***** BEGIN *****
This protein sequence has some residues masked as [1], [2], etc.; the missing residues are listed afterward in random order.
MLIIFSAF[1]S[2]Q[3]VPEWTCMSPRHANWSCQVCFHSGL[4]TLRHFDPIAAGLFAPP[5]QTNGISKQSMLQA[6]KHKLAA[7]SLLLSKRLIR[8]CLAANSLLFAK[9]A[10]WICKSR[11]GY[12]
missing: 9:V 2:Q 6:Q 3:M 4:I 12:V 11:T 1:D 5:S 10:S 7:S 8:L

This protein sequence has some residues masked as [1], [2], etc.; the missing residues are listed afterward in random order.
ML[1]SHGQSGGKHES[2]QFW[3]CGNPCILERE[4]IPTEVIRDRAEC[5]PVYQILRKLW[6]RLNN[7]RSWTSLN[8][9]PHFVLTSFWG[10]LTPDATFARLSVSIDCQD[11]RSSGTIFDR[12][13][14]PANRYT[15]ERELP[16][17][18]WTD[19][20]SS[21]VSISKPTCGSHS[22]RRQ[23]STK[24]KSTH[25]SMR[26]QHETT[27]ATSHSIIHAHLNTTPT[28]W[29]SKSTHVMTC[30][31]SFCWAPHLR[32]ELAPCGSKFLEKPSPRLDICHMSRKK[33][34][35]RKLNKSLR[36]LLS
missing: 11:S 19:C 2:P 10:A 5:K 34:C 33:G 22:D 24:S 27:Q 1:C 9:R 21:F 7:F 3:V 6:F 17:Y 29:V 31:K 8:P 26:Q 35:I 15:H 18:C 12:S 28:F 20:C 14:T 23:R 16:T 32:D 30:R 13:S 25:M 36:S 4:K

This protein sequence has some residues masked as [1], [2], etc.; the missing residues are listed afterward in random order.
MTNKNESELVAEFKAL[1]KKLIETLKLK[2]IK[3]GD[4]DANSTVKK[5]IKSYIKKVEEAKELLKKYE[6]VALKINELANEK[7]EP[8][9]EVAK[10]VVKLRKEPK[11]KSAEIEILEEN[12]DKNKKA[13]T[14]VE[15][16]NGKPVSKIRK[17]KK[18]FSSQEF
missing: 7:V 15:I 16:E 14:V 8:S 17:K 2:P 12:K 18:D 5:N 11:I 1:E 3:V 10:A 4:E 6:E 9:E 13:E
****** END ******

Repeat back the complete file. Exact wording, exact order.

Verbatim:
This protein sequence has some residues masked as [1], [2], etc.; the missing residues are listed afterward in random order.
MLIIFSAF[1]S[2]Q[3]VPEWTCMSPRHANWSCQVCFHSGL[4]TLRHFDPIAAGLFAPP[5]QTNGISKQSMLQA[6]KHKLAA[7]SLLLSKRLIR[8]CLAANSLLFAK[9]A[10]WICKSR[11]GY[12]
missing: 9:V 2:Q 6:Q 3:M 4:I 12:V 11:T 1:D 5:S 10:S 7:S 8:L

This protein sequence has some residues masked as [1], [2], etc.; the missing residues are listed afterward in random order.
ML[1]SHGQSGGKHES[2]QFW[3]CGNPCILERE[4]IPTEVIRDRAEC[5]PVYQILRKLW[6]RLNN[7]RSWTSLN[8][9]PHFVLTSFWG[10]LTPDATFARLSVSIDCQD[11]RSSGTIFDR[12][13][14]PANRYT[15]ERELP[16][17][18]WTD[19][20]SS[21]VSISKPTCGSHS[22]RRQ[23]STK[24]KSTH[25]SMR[26]QHETT[27]ATSHSIIHAHLNTTPT[28]W[29]SKSTHVMTC[30][31]SFCWAPHLR[32]ELAPCGSKFLEKPSPRLDICHMSRKK[33][34][35]RKLNKSLR[36]LLS
missing: 11:S 19:C 2:P 10:A 5:K 34:C 33:G 22:D 24:S 27:Q 1:C 9:R 21:F 7:F 3:V 6:F 17:Y 29:V 31:K 8:P 26:Q 35:I 15:H 18:C 12:S 28:F 20:C 14:T 23:R 16:T 32:D 30:R 13:S 25:M 36:S 4:K

This protein sequence has some residues masked as [1], [2], etc.; the missing residues are listed afterward in random order.
MTNKNESELVAEFKAL[1]KKLIETLKLK[2]IK[3]GD[4]DANSTVKK[5]IKSYIKKVEEAKELLKKYE[6]VALKINELANEK[7]EP[8][9]EVAK[10]VVKLRKEPK[11]KSAEIEILEEN[12]DKNKKA[13]T[14]VE[15][16]NGKPVSKIRK[17]KK[18]FSSQEF
missing: 7:V 15:I 16:E 14:V 8:S 17:K 2:P 12:K 18:D 5:N 11:I 1:E 3:V 10:A 4:E 6:E 9:E 13:E